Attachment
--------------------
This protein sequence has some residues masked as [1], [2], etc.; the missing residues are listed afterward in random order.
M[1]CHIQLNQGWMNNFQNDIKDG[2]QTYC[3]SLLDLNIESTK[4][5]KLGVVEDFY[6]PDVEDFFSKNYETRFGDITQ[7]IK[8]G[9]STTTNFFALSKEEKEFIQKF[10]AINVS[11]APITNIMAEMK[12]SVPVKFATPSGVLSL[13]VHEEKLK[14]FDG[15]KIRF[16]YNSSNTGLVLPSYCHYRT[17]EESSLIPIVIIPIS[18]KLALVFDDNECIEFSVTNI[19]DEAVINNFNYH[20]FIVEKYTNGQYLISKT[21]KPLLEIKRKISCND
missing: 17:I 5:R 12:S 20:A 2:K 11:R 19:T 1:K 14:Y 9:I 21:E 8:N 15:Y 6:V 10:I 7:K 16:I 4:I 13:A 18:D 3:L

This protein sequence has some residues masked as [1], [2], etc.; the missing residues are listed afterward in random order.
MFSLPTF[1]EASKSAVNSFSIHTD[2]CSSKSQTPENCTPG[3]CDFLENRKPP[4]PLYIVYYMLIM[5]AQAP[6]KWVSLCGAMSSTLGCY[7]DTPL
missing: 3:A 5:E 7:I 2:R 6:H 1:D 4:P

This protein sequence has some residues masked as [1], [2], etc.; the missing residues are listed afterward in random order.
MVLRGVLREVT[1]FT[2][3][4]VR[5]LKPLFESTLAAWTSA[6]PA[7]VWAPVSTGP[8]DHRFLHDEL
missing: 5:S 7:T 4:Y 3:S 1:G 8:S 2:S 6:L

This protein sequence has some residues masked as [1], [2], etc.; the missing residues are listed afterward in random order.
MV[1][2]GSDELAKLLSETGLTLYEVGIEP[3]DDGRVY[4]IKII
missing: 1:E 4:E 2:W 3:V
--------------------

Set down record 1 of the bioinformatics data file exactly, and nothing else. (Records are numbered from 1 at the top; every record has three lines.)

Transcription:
This protein sequence has some residues masked as [1], [2], etc.; the missing residues are listed afterward in random order.
M[1]CHIQLNQGWMNNFQNDIKDG[2]QTYC[3]SLLDLNIESTK[4][5]KLGVVEDFY[6]PDVEDFFSKNYETRFGDITQ[7]IK[8]G[9]STTTNFFALSKEEKEFIQKF[10]AINVS[11]APITNIMAEMK[12]SVPVKFATPSGVLSL[13]VHEEKLK[14]FDG[15]KIRF[16]YNSSNTGLVLPSYCHYRT[17]EESSLIPIVIIPIS[18]KLALVFDDNECIEFSVTNI[19]DEAVINNFNYH[20]FIVEKYTNGQYLISKT[21]KPLLEIKRKISCND
missing: 17:I 5:R 12:S 20:A 2:K 11:R 19:T 1:K 14:Y 9:I 21:E 8:N 15:Y 6:V 10:I 7:K 16:I 4:I 13:A 18:D 3:L